Prestige or Passion?
“Is this what I really want?”
Fumes of sulphur dioxide escape from the test tube like a venomous snake set free, slithering into my lungs and arousing a series of coughs. As tears accumulating in my bloodshot eyes blur my vision, I abandon the self-designed and evidently flawed air filtration apparatus and race toward the door to the balcony. Stepping outside, cold December winds sail past me as I grab hold of my face mask, jerk it away from my face and let it slide across the floor.
My gaze drifts from the swirls of air eddying in front of me, to my aunt’s house across the street, illuminated merely by a faint light and barely visible through the darkness but appearing to me as significant as a solo performer standing under the spotlight. “Will they ever know what it takes?” The labyrinth inside my head shifts, leaving countless thoughts and voices bumping into each other like reflections in a house of mirrors.
“Is this what I really want?”
As a child, I wandered through the immense possibilities of all the things I could be, fascinated by art, music, and movies. My imagination ran wild and found me one moment standing at The Wembley thrashing the strings of my electric guitar playing Linkin Park’s "Burn it Down," and another walking down the runway in shoes resembling those of Alexander McQueen’s Plato’s Atlantis, in a grotesque haute couture dress. I would plug in my headphones and drift away to the world inside my head, intricately weaving stories that played out like movies. That was when my imagination, unconfined by the need to outshine my sister, resonated with what my heart truly desired.
My aforementioned sister was eight years older and was a doctor. From the moment she was accepted into a prestigious medical school in the country, to the day of her graduation, the innumerable praises showered upon her for choosing a profession of such nobility and the boasts of my parents of the amount of hard work she had to go through, slowly sent me on a path to be like her. Determined, I took on the most academically challenging and worldly significant area of study I could think of – astrophysics.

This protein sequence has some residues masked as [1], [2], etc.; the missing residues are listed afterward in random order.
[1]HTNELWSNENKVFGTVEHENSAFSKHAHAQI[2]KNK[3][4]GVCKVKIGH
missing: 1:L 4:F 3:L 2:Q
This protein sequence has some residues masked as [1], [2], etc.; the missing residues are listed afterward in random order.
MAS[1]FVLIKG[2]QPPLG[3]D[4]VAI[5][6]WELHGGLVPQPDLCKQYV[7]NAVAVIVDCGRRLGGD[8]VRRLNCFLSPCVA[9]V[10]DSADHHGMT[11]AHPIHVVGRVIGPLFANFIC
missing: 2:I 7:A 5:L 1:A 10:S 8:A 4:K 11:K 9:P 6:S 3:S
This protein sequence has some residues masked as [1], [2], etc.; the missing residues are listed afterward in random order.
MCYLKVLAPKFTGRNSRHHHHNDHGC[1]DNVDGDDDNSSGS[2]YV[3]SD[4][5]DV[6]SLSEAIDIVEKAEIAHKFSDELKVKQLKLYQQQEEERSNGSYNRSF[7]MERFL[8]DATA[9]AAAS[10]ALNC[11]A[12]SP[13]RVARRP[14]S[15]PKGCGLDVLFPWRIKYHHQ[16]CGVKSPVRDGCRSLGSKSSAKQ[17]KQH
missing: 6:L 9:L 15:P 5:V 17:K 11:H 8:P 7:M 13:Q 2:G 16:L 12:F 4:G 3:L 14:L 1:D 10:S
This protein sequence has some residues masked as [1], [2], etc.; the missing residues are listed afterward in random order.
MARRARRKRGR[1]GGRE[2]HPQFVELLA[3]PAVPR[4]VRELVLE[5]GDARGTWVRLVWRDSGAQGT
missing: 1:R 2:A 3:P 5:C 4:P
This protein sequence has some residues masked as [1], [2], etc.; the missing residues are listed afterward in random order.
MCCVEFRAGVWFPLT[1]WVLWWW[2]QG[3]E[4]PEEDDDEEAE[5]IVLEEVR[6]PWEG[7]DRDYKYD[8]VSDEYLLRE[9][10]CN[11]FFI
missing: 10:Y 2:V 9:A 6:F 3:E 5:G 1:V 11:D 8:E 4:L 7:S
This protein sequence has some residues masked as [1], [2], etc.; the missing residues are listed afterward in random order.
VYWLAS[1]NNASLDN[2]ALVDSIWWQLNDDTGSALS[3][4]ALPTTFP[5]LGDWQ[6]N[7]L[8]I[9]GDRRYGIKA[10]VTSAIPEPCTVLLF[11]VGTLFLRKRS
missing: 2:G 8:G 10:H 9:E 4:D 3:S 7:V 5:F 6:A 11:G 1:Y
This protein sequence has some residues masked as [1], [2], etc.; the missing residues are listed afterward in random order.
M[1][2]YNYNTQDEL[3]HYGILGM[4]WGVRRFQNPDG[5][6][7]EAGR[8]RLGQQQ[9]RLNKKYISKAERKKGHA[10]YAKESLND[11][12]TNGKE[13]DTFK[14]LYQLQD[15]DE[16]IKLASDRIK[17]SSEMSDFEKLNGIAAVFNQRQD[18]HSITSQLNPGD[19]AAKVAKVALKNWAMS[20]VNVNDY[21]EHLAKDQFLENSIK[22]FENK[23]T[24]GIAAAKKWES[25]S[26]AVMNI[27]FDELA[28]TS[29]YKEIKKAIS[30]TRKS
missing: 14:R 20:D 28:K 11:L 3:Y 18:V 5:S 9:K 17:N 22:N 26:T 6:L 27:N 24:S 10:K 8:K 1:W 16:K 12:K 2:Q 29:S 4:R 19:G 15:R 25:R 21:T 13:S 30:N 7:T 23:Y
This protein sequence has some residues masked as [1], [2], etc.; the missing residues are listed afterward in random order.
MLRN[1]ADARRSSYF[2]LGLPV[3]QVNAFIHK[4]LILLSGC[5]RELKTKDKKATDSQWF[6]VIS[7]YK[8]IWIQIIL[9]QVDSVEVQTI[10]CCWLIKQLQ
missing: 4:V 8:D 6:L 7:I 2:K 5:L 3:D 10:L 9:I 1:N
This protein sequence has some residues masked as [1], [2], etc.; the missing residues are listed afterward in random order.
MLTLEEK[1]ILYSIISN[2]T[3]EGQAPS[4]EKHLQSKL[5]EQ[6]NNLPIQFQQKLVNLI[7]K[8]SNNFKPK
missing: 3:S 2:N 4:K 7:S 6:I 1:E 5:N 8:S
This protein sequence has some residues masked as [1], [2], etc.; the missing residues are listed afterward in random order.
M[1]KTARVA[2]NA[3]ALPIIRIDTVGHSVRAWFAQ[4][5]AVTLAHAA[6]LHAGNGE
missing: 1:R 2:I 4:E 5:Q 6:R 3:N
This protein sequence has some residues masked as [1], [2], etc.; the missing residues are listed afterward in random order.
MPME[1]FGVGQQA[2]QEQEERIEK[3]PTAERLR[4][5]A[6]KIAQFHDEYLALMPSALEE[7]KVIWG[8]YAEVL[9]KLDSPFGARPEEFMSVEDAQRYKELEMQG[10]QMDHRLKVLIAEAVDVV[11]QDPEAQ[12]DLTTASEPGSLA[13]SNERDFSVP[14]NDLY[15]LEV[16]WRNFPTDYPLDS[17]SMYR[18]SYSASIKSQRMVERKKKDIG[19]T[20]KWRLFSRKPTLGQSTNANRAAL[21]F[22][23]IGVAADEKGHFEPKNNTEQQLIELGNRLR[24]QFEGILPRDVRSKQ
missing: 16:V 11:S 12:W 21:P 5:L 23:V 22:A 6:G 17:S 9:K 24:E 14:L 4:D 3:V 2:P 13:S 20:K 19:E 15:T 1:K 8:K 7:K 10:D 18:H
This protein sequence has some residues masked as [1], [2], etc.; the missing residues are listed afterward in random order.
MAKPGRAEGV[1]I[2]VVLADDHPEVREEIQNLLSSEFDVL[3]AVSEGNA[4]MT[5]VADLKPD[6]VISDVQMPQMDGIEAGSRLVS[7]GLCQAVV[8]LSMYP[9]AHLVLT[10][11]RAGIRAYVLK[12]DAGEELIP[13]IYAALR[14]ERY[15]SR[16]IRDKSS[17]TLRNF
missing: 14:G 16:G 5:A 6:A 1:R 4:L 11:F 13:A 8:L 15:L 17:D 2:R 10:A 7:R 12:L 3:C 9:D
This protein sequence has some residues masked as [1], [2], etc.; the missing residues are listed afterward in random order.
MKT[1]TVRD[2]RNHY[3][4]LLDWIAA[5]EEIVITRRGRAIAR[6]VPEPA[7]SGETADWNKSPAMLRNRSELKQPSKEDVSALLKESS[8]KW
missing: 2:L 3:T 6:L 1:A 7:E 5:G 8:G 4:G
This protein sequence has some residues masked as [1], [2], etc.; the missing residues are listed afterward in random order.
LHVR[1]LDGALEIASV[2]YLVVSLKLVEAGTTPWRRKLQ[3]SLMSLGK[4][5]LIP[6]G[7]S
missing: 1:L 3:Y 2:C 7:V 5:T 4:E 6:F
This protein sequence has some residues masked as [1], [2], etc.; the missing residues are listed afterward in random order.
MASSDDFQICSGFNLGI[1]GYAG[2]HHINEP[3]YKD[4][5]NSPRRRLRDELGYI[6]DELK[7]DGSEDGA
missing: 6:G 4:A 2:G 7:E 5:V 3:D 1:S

"Is this what I really want?"
Leaving the laboratory/bedroom, I climb the stairs leading to the attic. A scarlet sky sends in some of the early morning light apprising the arrival of the emerging sun, through the half-drawn blinds, letting it land on my electric guitar covered in dust. I run my hands over the neck, the Maplewood feeling warm against my skin, like the touch of an old lover. I open a carton entitled “useless," and savour the sight of my paint brushes rendered hard with dried paint. I flip the pages of my sketchbook, scanning sketches tainted with fungus. My mind arrives at the answer, no-- a truth that I had once known but chosen to forget.
What follows are months of introspection and exploration, with a reassurance, however, that I am now on the right path. Pushing through my academically rigorous school, I devote whatever time I have left from studies diving deeply into all the arts. The fall of my junior year I stroll through the streets of Paris, joining a Fashion Design course at Istituto Marangoni. I decide to take a gap year, during which I take an online photography course from the University of Michigan, Jim Uhl's online screenwriting course, Dr. Josh Wright’s ProPractice Piano Academy, and Film Direction at New York Film Academy. And there I find my true passion: an undying love for every component of filmmaking. I submerge myself into film: watching countless films, directing shorts, and writing screenplays. I contact a writer in Hollywood to guide me along my way, and with a sigh of relief and a hunger in my soul I set out on my path to becoming a filmmaker.